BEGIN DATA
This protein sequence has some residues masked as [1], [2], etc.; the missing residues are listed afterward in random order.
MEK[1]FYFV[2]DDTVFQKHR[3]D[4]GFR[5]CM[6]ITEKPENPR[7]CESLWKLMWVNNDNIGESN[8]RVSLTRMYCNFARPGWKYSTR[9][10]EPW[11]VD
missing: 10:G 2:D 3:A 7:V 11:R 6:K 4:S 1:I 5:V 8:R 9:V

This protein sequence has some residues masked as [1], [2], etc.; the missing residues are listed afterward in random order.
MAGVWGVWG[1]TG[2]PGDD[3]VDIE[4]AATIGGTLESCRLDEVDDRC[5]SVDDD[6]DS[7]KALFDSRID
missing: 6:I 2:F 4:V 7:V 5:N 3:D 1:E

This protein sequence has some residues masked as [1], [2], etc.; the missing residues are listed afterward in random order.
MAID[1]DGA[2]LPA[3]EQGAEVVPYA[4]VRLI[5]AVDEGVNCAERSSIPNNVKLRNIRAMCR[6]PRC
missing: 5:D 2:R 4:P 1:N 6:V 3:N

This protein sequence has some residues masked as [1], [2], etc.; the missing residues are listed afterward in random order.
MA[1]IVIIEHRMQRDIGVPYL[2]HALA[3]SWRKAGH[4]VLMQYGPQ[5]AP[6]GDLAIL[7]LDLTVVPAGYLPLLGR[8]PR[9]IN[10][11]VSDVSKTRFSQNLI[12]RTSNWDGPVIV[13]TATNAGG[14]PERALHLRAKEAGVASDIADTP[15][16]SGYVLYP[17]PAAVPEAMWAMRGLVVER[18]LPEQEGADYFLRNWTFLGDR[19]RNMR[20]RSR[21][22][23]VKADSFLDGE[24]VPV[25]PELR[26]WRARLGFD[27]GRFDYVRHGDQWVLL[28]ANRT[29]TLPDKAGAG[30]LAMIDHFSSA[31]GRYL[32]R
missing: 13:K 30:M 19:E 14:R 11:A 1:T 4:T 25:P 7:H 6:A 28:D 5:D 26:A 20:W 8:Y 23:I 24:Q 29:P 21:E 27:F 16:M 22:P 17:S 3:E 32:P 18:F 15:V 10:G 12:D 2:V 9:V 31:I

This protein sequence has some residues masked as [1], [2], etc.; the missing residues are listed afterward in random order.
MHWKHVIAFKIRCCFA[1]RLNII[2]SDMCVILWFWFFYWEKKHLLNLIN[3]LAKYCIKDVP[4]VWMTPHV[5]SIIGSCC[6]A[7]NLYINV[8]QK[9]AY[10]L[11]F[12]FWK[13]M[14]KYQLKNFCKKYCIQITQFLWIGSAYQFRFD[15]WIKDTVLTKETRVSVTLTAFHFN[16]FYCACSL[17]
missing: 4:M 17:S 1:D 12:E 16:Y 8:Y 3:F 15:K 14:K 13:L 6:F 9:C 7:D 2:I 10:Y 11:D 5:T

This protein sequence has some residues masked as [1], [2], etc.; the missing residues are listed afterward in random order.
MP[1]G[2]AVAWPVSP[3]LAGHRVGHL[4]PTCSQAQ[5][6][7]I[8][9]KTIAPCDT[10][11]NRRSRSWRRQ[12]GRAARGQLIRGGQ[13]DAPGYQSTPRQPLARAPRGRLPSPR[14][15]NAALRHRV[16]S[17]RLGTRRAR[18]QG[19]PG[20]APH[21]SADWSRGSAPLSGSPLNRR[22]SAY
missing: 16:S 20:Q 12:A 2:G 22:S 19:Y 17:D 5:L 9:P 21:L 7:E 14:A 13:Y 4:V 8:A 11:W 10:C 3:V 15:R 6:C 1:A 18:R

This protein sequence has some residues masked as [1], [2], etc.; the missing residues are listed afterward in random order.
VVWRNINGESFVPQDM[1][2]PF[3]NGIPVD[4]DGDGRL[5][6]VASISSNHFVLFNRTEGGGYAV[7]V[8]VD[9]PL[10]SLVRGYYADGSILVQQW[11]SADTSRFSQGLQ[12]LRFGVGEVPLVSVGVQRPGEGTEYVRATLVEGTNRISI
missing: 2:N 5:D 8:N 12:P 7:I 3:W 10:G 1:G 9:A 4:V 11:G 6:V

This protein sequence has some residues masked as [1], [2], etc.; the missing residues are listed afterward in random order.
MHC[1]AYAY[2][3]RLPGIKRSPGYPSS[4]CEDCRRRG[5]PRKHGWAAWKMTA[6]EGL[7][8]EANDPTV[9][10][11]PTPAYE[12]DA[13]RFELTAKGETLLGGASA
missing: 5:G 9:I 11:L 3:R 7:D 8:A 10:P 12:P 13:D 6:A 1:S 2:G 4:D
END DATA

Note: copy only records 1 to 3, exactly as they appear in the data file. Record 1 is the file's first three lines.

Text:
This protein sequence has some residues masked as [1], [2], etc.; the missing residues are listed afterward in random order.
MEK[1]FYFV[2]DDTVFQKHR[3]D[4]GFR[5]CM[6]ITEKPENPR[7]CESLWKLMWVNNDNIGESN[8]RVSLTRMYCNFARPGWKYSTR[9][10]EPW[11]VD
missing: 10:G 2:D 3:A 7:V 11:R 6:K 4:S 1:I 5:V 8:R 9:V

This protein sequence has some residues masked as [1], [2], etc.; the missing residues are listed afterward in random order.
MAGVWGVWG[1]TG[2]PGDD[3]VDIE[4]AATIGGTLESCRLDEVDDRC[5]SVDDD[6]DS[7]KALFDSRID
missing: 6:I 2:F 4:V 7:V 5:N 3:D 1:E

This protein sequence has some residues masked as [1], [2], etc.; the missing residues are listed afterward in random order.
MAID[1]DGA[2]LPA[3]EQGAEVVPYA[4]VRLI[5]AVDEGVNCAERSSIPNNVKLRNIRAMCR[6]PRC
missing: 5:D 2:R 4:P 1:N 6:V 3:N